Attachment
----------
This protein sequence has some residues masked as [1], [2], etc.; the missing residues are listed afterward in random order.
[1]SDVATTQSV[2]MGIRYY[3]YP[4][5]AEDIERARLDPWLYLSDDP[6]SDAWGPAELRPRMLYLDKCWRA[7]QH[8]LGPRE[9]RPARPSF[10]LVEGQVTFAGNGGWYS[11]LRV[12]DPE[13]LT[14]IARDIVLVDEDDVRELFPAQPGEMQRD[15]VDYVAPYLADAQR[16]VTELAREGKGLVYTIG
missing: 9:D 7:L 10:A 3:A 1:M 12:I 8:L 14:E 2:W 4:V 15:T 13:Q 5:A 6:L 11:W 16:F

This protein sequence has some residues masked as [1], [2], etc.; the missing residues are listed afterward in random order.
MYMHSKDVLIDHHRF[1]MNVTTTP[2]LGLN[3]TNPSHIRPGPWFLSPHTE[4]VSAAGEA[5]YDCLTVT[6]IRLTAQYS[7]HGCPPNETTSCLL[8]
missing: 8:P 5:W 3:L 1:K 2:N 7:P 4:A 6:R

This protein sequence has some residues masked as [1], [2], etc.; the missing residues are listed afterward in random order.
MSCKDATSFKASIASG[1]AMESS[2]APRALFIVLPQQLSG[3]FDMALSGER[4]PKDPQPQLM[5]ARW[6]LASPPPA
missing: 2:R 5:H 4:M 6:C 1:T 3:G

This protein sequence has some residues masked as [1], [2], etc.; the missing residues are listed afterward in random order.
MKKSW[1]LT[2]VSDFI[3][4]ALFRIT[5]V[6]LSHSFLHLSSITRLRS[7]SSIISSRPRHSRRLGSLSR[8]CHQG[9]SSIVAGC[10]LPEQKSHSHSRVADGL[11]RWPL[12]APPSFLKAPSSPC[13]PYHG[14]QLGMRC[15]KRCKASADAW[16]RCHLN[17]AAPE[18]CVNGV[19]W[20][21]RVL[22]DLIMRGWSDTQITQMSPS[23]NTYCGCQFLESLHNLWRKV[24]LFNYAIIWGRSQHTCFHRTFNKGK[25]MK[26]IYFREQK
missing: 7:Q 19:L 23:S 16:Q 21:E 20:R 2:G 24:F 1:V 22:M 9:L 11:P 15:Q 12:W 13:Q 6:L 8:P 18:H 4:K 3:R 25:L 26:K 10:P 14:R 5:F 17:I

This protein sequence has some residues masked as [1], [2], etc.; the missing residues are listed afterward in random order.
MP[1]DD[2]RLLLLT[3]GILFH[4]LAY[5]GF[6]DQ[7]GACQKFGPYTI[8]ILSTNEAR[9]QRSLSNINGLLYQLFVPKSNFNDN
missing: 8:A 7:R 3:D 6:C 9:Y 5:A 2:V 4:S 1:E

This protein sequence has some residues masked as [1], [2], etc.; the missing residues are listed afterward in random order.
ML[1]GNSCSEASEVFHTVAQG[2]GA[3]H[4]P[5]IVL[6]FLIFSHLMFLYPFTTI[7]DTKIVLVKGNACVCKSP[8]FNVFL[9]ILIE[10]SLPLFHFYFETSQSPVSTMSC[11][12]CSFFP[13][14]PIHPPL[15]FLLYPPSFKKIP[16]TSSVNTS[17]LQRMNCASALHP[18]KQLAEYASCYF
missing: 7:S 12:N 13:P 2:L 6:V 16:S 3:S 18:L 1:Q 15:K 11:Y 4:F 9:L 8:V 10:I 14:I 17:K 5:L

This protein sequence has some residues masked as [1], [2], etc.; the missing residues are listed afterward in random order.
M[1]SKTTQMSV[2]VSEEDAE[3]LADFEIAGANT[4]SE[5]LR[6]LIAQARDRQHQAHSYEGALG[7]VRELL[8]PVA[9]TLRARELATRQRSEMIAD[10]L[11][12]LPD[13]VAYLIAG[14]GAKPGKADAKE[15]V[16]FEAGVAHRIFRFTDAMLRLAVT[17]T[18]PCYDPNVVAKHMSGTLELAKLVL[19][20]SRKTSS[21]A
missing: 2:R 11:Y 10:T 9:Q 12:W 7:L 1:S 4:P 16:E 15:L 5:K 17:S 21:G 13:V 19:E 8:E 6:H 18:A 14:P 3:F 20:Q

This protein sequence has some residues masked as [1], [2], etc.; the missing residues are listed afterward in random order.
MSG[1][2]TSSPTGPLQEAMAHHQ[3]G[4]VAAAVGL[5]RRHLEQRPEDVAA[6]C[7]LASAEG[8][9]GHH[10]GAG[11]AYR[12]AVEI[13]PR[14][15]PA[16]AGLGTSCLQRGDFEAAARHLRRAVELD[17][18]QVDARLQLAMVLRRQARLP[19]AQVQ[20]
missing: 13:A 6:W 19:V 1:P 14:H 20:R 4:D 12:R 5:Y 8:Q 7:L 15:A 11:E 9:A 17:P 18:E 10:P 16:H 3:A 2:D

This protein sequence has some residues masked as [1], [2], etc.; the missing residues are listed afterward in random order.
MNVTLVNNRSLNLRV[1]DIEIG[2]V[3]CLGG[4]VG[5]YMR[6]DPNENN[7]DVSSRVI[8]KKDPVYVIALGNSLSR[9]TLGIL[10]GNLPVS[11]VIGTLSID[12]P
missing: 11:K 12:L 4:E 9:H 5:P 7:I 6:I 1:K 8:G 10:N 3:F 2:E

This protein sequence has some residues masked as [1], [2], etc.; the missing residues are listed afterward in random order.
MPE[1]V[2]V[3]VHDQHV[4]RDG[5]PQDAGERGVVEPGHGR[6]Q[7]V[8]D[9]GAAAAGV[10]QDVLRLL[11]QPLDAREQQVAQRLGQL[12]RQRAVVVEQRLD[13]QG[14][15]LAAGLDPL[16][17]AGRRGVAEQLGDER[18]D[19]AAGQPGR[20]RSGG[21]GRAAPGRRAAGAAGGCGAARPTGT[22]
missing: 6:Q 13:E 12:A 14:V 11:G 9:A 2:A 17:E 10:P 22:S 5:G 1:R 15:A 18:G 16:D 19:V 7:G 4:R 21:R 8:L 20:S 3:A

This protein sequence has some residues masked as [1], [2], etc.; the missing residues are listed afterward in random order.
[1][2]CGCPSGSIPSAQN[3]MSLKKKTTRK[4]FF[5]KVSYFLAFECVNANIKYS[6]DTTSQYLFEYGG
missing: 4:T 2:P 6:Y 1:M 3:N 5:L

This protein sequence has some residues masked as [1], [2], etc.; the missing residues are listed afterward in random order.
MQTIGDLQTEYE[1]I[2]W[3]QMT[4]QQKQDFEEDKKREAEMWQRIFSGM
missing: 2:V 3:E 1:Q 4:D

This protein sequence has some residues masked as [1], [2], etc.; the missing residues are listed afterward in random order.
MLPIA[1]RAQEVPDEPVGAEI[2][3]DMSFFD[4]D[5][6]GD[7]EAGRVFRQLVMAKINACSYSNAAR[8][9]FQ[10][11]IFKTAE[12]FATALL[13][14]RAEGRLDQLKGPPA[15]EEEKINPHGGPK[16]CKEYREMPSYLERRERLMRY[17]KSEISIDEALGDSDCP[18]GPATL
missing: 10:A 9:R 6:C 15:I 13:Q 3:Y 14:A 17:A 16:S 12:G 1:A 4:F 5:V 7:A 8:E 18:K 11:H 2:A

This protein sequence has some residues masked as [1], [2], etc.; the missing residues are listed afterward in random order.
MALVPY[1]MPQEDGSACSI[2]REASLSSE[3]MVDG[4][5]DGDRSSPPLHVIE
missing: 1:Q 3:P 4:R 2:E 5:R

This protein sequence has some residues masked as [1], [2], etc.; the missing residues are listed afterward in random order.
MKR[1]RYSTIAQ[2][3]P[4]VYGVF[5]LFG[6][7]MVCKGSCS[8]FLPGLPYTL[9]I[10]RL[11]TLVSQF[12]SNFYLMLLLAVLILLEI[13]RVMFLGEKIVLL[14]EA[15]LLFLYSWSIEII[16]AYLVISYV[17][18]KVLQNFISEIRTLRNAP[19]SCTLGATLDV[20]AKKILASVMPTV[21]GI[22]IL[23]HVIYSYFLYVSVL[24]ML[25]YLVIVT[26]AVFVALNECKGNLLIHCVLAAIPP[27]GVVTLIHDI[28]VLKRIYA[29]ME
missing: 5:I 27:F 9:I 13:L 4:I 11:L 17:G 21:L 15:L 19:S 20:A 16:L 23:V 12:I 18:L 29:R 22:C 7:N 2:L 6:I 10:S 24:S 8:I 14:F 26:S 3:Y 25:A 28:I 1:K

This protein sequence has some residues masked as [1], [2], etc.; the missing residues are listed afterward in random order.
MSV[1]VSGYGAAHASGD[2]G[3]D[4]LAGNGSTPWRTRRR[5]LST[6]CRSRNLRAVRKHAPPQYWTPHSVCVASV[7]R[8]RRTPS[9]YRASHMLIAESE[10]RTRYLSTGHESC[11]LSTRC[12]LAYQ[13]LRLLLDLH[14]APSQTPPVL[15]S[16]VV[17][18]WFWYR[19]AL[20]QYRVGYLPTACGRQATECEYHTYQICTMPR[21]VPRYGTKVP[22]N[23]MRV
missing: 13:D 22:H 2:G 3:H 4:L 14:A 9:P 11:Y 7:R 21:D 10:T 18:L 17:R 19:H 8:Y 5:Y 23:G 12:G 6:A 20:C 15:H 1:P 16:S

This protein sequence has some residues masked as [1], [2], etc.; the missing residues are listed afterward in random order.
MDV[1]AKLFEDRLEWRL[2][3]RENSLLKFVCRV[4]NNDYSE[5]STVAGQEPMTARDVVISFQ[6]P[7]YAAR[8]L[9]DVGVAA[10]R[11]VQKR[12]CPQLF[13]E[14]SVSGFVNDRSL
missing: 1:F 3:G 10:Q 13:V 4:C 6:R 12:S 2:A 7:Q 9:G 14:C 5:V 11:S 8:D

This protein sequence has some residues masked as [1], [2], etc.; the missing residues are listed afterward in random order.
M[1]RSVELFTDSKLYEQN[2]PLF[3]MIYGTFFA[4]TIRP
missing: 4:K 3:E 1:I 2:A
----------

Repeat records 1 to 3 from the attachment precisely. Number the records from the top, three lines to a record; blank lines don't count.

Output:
This protein sequence has some residues masked as [1], [2], etc.; the missing residues are listed afterward in random order.
[1]SDVATTQSV[2]MGIRYY[3]YP[4][5]AEDIERARLDPWLYLSDDP[6]SDAWGPAELRPRMLYLDKCWRA[7]QH[8]LGPRE[9]RPARPSF[10]LVEGQVTFAGNGGWYS[11]LRV[12]DPE[13]LT[14]IARDIVLVDEDDVRELFPAQPGEMQRD[15]VDYVAPYLADAQR[16]VTELAREGKGLVYTIG
missing: 9:D 7:L 10:A 3:A 1:M 12:I 8:L 14:E 2:W 4:V 15:T 13:Q 5:A 6:L 11:W 16:F

This protein sequence has some residues masked as [1], [2], etc.; the missing residues are listed afterward in random order.
MYMHSKDVLIDHHRF[1]MNVTTTP[2]LGLN[3]TNPSHIRPGPWFLSPHTE[4]VSAAGEA[5]YDCLTVT[6]IRLTAQYS[7]HGCPPNETTSCLL[8]
missing: 8:P 5:W 3:L 1:K 2:N 7:P 4:A 6:R

This protein sequence has some residues masked as [1], [2], etc.; the missing residues are listed afterward in random order.
MSCKDATSFKASIASG[1]AMESS[2]APRALFIVLPQQLSG[3]FDMALSGER[4]PKDPQPQLM[5]ARW[6]LASPPPA
missing: 2:R 5:H 4:M 6:C 1:T 3:G